Gaby Dunn, Allison Raskin Share Why They Left BuzzFeed To Build Just Between Us

By 11/17/2016
Gaby Dunn, Allison Raskin Share Why They Left BuzzFeed To Build Just Between Us

Hank Green, of vlogbrothers and VidCon fame, made a rather bold move for a daily vlogger late last month when he announced he’d be taking a break from the web to go on paternity leave. In the meantime, Hank — who posts roughly one video per week on his collab channel with brother John — has tapped a string of bold-faced guests to fill in while he’s away.

In addition to vlogs from nascent YouTuber NerdyAndQuirky and more established names like Wheezy Waiter and Hannah Hart, the latest vlogbrothers stand-ins are Gaby Dunn and Allison Raskin — proprietors of the popular comedy channel Just Between Us.

In their vlog, which Raskin says is her first, the best friends delve into an as-yet-untapped topic: why they chose to depart BuzzFeed in 2015, where they were formerly employed as performers and writers, to focus on their own channel full-time. Calling it one of the scariest decisions of her life, Raskin notes that the move was precipitated by the fact that “there was some pushback [from BuzzFeed] about the fact that we had our own channel.”


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“We also were toying with, ‘Do we get rid of Just Between Us and commit ourselves to Buzzfeed?’” added Dunn. “But that didn’t feel right to us either.”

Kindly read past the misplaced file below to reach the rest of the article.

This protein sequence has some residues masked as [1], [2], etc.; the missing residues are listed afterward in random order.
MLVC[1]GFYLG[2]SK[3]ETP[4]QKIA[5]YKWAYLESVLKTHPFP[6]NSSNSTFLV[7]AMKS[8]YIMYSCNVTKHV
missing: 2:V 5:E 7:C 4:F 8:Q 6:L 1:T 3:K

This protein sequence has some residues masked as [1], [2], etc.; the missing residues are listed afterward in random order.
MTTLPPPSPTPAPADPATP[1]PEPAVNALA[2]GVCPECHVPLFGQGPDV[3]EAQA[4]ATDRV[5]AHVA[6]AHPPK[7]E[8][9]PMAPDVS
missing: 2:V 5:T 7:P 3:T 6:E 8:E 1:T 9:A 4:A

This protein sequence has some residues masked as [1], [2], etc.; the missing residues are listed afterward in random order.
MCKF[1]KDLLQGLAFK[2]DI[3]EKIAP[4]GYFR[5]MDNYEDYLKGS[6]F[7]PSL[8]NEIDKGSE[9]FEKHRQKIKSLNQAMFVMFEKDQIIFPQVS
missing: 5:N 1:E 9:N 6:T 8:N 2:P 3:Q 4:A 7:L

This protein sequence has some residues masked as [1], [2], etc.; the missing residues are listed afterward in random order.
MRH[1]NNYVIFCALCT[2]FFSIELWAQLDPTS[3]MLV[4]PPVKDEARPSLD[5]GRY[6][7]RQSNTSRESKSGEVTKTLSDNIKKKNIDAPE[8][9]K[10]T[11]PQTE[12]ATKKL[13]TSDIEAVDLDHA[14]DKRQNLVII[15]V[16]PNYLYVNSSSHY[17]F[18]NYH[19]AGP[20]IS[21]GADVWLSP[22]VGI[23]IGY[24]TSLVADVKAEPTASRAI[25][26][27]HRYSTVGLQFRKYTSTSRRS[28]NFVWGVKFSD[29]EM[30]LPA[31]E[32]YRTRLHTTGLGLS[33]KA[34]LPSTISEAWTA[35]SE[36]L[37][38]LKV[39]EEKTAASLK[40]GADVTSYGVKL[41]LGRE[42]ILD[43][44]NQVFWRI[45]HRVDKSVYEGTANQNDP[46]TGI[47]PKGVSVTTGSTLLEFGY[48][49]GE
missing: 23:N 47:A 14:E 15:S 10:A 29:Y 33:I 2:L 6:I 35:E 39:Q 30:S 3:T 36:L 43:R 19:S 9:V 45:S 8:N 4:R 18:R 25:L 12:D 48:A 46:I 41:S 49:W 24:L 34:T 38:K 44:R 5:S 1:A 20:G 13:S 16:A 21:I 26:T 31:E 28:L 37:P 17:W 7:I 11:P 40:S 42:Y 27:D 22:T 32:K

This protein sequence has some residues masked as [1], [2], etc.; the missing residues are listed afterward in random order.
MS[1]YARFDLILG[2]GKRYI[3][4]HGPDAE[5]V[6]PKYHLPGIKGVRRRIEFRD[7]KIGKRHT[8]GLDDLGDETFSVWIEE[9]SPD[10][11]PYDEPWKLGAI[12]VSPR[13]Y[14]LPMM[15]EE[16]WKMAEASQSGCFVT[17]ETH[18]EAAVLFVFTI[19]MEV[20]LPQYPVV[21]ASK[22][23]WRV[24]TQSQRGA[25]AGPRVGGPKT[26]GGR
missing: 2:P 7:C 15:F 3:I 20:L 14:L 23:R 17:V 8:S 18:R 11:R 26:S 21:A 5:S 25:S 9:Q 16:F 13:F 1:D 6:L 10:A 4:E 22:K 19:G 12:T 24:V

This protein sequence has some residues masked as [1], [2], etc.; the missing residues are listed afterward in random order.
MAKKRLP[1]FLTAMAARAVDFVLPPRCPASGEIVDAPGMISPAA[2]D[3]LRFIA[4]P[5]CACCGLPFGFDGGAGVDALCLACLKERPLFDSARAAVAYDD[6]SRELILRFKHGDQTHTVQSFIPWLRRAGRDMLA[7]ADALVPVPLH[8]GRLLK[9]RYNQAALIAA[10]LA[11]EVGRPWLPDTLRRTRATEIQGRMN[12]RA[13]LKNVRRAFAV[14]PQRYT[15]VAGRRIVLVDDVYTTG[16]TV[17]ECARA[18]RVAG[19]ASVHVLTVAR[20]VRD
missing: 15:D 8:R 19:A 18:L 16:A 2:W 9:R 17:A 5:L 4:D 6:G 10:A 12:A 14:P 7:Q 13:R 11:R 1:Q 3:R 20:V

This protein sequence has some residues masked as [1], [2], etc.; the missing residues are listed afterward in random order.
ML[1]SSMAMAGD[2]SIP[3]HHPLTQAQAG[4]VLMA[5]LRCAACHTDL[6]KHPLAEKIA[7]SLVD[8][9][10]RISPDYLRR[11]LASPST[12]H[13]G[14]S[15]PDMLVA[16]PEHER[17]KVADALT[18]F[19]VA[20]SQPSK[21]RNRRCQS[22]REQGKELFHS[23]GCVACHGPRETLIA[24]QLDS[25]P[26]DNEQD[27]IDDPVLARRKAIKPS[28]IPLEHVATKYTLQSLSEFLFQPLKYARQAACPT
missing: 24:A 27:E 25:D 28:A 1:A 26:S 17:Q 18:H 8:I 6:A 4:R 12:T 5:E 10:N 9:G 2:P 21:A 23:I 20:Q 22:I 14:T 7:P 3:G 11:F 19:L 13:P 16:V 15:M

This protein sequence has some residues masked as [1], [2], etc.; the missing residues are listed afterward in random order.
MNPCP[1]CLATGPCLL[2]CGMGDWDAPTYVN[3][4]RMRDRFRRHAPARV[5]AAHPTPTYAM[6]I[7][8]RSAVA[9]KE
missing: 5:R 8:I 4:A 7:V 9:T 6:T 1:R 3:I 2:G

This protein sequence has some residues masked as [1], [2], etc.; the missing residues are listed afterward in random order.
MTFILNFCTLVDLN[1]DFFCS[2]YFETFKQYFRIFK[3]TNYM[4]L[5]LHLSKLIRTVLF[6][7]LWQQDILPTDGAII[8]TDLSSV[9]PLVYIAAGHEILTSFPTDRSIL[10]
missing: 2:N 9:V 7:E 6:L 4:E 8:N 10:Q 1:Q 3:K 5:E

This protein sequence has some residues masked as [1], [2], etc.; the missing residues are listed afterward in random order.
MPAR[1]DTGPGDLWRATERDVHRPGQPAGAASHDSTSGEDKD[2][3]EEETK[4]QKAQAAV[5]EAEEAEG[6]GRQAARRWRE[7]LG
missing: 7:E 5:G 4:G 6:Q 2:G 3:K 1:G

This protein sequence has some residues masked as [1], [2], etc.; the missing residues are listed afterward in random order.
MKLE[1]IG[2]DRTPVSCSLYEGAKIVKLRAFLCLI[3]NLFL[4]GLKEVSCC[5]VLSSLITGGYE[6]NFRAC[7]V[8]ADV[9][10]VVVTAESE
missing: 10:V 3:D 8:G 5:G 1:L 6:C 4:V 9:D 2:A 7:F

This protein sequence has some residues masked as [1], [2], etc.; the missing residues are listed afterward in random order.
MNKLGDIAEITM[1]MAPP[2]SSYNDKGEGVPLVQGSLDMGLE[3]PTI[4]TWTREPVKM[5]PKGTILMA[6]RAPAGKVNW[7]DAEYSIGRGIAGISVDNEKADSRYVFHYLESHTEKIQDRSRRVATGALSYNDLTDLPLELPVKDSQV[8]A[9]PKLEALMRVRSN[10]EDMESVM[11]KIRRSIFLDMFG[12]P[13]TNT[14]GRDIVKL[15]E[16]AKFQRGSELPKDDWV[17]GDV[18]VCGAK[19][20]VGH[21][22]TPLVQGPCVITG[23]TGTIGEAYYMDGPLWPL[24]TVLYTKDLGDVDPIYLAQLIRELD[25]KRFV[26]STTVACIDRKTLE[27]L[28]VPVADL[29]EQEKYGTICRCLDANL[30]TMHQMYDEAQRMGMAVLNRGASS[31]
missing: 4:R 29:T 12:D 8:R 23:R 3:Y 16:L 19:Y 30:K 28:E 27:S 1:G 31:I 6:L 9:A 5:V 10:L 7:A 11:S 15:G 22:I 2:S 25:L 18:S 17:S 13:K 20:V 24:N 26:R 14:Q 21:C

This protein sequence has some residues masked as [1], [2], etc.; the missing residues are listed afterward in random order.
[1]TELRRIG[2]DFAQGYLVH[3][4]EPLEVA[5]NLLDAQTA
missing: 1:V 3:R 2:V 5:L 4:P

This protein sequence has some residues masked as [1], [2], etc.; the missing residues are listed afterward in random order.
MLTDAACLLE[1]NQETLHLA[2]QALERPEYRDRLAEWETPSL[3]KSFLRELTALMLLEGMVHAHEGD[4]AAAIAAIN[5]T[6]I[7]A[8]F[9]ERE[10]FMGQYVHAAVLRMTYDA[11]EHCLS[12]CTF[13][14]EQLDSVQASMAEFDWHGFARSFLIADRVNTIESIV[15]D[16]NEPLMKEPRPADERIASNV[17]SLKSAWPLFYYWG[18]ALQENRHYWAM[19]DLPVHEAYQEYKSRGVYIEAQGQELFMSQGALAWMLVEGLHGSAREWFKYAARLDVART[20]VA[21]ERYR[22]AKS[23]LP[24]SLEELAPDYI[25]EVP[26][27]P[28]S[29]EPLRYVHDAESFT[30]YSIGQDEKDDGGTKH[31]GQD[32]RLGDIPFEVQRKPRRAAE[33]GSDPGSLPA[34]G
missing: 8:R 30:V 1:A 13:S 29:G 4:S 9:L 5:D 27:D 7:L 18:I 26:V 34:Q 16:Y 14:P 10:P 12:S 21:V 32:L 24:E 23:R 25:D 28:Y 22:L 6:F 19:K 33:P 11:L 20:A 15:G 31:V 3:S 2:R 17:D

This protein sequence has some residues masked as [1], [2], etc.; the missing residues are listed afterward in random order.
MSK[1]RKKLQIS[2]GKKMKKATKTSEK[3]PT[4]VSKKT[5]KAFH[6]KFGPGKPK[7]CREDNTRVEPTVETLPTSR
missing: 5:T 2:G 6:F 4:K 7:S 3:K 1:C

This is a path that has been tread by other creators to have emerged from the viral publisher’s uber-successful video factory. Matt Bellassai, for instance, left BuzzFeed to pursue other projects but will no longer be able to release content through his signature Whine About It format, which is owned by the company. And over the summer, BuzzFeed also reportedly fired onscreen personalities Jenny Lorenzo and Brittany Ashley for appearing in a non-BuzzFeed web series.

The exclusivity factor and knowing that BuzzFeed would own any intellectual property they created at the company ultimately propelled Dunn and Raskin to take the leap — which has not, as Dunn has notably documented — been an easy feat. “The thing about jobs is you can leave them,” Raskin says. Adds Dunn: “In the end, you only have yourself, and you only have what you’ve made.”

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